You'll quite possibly find the ones you already have are suitable. The air in the Alps tends to be much drier than in the UK, so the cold doesn't penetrate to the same degree. And it's not going to rain if the temperature's that low. I really feel the cold on my legs, so I usually wear long underwear in winter (under Schoeller pants), but most of the men I know don't seem to notice cold legs to the same degree. If you're like me though, you could try long johns, or if you really get cold, powerstretch leggings.
I would like to see people who aren't young, aren't fit and can't afford hundreds of pounds worth of gear encouraged to enjoy the mountains. If that means building the odd cafe or mountain railway, so be it. It's hardly a pristine mountain wilderness there anyway. And as Lloyd says, it could be done as it is in the Alps, in a discreet way that wouldn't offend the delicate sensibilities of 'proper walkers'. Anyone who wants a bit more peace and quiet only has to go a few miles down the road to find it.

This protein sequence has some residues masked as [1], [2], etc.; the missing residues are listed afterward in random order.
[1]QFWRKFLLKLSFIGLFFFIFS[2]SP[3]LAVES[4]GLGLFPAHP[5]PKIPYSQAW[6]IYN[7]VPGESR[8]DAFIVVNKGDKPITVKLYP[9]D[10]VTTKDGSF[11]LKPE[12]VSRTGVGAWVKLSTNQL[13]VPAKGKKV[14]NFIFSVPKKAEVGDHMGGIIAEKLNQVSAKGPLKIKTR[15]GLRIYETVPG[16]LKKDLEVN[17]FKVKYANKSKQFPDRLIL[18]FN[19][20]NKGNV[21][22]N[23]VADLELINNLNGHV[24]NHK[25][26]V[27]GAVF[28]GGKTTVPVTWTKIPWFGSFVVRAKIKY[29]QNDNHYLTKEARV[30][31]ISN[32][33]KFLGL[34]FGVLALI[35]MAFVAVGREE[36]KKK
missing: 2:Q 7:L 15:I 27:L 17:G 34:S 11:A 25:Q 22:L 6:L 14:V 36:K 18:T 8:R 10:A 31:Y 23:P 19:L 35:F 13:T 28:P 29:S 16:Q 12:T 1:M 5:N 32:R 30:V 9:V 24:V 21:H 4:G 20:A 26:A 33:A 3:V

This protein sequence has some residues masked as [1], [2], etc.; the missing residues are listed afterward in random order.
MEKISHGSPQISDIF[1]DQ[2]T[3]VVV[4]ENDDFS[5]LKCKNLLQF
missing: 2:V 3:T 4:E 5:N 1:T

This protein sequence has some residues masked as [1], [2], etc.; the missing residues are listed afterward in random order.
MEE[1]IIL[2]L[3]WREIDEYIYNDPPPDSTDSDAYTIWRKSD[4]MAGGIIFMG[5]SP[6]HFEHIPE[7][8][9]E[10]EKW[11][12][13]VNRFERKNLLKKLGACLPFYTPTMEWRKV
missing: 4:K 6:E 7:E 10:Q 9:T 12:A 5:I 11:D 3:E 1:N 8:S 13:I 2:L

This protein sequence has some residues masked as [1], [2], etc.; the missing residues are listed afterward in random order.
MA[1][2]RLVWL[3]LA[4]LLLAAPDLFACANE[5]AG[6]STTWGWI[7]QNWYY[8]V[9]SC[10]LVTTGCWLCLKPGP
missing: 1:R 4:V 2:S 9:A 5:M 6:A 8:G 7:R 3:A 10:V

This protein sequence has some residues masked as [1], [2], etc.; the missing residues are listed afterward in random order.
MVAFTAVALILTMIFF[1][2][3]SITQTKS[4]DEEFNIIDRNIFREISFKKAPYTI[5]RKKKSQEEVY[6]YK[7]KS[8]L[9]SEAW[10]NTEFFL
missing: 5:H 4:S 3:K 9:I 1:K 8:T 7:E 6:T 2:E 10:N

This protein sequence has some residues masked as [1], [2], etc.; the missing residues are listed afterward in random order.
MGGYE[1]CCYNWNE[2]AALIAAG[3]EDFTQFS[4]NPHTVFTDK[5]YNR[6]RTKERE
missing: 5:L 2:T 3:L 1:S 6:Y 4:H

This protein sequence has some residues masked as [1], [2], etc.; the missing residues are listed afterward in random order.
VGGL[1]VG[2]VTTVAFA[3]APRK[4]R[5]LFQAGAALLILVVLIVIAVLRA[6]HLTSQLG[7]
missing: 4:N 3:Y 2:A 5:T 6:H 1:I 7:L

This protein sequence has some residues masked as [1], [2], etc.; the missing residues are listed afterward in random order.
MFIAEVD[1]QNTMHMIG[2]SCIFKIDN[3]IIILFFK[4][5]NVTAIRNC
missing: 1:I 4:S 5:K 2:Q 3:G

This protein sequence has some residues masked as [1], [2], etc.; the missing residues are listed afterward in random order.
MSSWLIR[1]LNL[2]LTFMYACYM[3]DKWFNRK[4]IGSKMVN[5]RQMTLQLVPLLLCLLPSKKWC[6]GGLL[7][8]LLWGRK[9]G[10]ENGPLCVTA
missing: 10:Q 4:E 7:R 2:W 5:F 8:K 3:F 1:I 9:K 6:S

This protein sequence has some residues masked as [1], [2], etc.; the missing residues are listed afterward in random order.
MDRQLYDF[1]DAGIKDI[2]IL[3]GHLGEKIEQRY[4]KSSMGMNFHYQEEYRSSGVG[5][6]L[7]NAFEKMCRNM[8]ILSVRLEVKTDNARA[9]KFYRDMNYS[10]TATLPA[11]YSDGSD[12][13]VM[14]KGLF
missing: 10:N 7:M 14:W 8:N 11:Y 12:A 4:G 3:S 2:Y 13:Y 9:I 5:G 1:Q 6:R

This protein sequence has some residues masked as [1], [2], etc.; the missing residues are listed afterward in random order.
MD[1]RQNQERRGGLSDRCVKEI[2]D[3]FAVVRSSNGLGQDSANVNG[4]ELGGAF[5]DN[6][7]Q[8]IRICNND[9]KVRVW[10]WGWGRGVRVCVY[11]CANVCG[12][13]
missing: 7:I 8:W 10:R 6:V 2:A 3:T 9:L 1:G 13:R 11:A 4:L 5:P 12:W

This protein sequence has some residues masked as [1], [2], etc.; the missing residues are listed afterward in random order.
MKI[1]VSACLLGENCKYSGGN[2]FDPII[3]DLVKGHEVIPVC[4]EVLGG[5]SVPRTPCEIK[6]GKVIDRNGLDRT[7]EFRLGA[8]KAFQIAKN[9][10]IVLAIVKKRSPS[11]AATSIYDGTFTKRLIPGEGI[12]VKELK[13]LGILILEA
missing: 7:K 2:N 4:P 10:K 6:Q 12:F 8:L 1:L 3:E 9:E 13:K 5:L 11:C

My own preferred blister treatment is to pop the blister using a Swiss Army Knife thang I have that seems designed for the purpose, draining, drying, then applying a compeed. To get the compeed to stick well, the foot needs to be clean and totally dry AND warm (which is a pain if you're camping out in subzero temps). And the plaster needs to be warmed in the hands first, as they recommend in the instruction leaflet, too. Powder or vaseline will stop it sticking. I find if I tape my blisters up well, I have no problem carrying on walking straight away. Which is just as well, as I usually get them halfway through a 3 week trek and miles from anywhere.
For prevention, you could try a different type of sock (I like using inners and outers myself). And footbeds and/or inserts might help, by slightly changing the position of the foot within the boot.